The United States has many strengths. The question is how many it will squander in coming years.
- By Björn JerdénBjörn Jerdén is Asia Program Director at the Swedish Institute of International Affairs., Jean-Pierre CabestanJean-Pierre Cabestan is Professor and Head of the Department of Government and International Studies at Hong Kong Baptist University., Paul HaenlePaul Haenle is the Director of the Carnegie-Tsinghua Center based at Tsinghua University in Beijing. In addition to running the Carnegie-Tsinghua Center, Haenle is an adjunct professor at Tsinghua, where he teaches undergraduate and graduate-level international relations courses to Chinese and international students., Shen DingliShen Dingli is the director of the Center for American Studies at Fudan University.
On February 17, China’s Communist Party Chairman Xi Jinping announced what he called the “two guidances.” Beijing should now “guide the international community to jointly build a more just and reasonably new world order,” Xi said in an important national security meeting, and “guide the international community to jointly maintain international security.” Those are the most assertive public statements Xi has made so far about China’s role in shaping the international system. As Trump declares that Washington’s new strategy is an isolationist “America First,” is Beijing moving away from a reactive foreign policy strategy? If so, how will — and how should — Beijing try to shape the new world order? —The Editors
Since Xi’s elevation to power in 2012, Chinese scholars at the Carnegie-Tsinghua Center have been discussing their concept of a “new international order.” While China acknowledges that it has benefited enormously from the post-WWII international order, the rules of the existing order were made without it at the table. Now that China is more powerful, it wants greater influence, and to reform the system to better suit its interests. To this end, Chinese experts say that the country is beginning to take a more proactive approach to foreign affairs, and shifting from a focus of integrating into the international system to shaping it. This idea is not necessarily a “Trump phenomenon.” Indeed, during the Obama administration, China launched the Asian Infrastructure Investment Bank (AIIB) and One Belt, One Road initiative in this vein.
Xi’s remarks at the seminar on national security were more or less in keeping with this trend. He said that China’s goal is not to replace the existing order but to play a more proactive role in “guiding” and reforming the international system. Whereas in the past, China’s foreign policy was primarily defined by what China opposed — i.e. hegemony, interference, and aggression — going forward Chinese scholars say it will be defined by what China supports. This raises the question: what are the changes or new norms that China would like to see guide a new international order?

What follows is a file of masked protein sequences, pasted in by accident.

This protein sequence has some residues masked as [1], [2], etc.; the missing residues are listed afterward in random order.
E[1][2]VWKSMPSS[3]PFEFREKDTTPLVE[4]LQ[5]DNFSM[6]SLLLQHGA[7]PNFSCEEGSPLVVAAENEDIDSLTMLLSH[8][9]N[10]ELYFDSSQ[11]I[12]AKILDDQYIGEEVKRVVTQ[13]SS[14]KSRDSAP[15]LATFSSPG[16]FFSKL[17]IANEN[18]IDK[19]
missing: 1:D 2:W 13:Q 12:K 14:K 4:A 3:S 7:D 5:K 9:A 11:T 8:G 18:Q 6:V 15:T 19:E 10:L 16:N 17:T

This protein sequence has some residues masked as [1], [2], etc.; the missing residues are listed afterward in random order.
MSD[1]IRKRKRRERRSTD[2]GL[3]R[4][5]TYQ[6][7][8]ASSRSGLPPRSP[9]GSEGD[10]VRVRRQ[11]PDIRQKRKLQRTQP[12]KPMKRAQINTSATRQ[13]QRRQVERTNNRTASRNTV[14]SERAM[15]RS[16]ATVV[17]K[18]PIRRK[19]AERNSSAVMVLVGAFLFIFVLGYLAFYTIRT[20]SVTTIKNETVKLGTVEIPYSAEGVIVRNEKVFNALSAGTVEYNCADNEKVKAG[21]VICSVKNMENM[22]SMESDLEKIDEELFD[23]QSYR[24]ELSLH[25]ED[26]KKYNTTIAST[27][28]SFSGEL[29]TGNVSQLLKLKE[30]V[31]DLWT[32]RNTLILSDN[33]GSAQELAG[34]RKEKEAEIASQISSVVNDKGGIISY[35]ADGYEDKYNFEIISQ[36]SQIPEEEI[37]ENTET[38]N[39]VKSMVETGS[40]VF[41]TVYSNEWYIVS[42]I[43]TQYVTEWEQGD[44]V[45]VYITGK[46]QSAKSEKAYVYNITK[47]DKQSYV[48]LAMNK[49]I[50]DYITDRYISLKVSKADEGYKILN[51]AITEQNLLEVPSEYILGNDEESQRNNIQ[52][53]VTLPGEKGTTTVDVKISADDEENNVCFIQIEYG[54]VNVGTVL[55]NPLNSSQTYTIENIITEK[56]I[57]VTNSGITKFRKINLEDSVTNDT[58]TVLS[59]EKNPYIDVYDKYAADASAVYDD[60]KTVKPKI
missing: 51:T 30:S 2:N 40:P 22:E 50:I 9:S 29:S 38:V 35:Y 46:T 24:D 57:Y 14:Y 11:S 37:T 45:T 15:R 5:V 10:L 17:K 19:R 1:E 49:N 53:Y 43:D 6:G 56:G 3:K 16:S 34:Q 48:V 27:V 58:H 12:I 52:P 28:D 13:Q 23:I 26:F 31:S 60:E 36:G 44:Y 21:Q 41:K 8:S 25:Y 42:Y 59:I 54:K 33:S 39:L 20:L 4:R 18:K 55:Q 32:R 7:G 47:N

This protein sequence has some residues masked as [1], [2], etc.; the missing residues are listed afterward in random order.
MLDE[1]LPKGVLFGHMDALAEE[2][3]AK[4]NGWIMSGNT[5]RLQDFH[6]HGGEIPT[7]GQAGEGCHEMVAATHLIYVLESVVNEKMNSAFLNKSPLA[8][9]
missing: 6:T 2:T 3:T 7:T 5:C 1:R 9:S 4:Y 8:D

On the one hand, nervousness about Trump may be pushing China to defend the rules and norms that the United States has for years hoped it would embrace. Xi’s speech at the World Economic Forum in Davos in January was less a signal of China’s desire to supplant U.S. leadership, and more an expression of China’s reluctant willingness to defend globalization and other international efforts in which China now has a stake, like global trade and climate change. As the Council on Foreign Relations’ Liz Economy recently pointed out, China has a long way to go before it can credibly be seen as the defender or leader of globalization. Moreover, Beijing has yet to demonstrate an interest or capacity to lead on costly, protracted international security challenges. In making the case for globalization, China sees an opportunity to defend its domestic economic and security interests and burnish its international image.
At the same time, China’s leaders recognize the void created by President Trump’s questioning of America’s traditional global leadership role, and are beginning to fill it. As the United States withdraws from the trade agreement the Trans-Pacific Partnership and awaits the appointment of key policymakers who will help set the vision for the new administration’s approach to the Asia-Pacific, China is moving forward with its own agenda. Even if President Trump’s Asia policy comes to reflect relative continuity with the frameworks of past U.S. administrations, this will not be a sufficient substitute for strong U.S. leadership on the global stage. The strength and power of our alliances and partnerships depends on America’s clout around the world. In the absence of U.S. global leadership, there will be more room for Xi’s China to step in.
Over the past 25 years, there have been three major changes in the world order: the Soviet Union has disappeared; U.S. economic output has shrunk from one-third of the world total at the turn of the century to roughly one-fifth; and China has risen.
In areas such as manufacturing, international trade, foreign currency reserve, energy consumption and pollutant emission, China is already a quasi-superpower. Much of this comes from globalization. Due to China’s low wages and willingness to suffer pollution over the past three decades, it has successfully attracted a large volume of foreign investment and technology transfers, and has built itself into a world-class economic engine.
Yes, China’s economy is only roughly 60 percent of the size of the United States, per official exchange rate, while its per capita GDP remains less than one-sixth of that of the United States. By most measures, the United States is the sole superpower, and will remain so for at least the next one or two decades. But the world order is in fact changing, and China is seeking a more prominent role.
The world needs new leaders for international norm, and China has offered its leadership globally before. For example, China’s heroic role during World War II led to its permanent seat in the U.N. Security Council. In the 1950s, China and India jointly codified the Five Principles of Peaceful Coexistence, a leading global campaign of de-colonization. In the 1960’s, China help build international support for the American civil rights movement. And in the 1970s, China vehemently condemned apartheid in South Africa. Since Beijing launched its reform and opening movement in the late 1970s, China has accumulated a vast amount of development resources, both financial and technology, and it is now ready to export them to help shape a fairer and more secure world.
Obviously, globalization affects China, both positively and negatively. Still, China needs further growth through globalization. Moreover, China has to improve its own development model to earn more respect from the world community.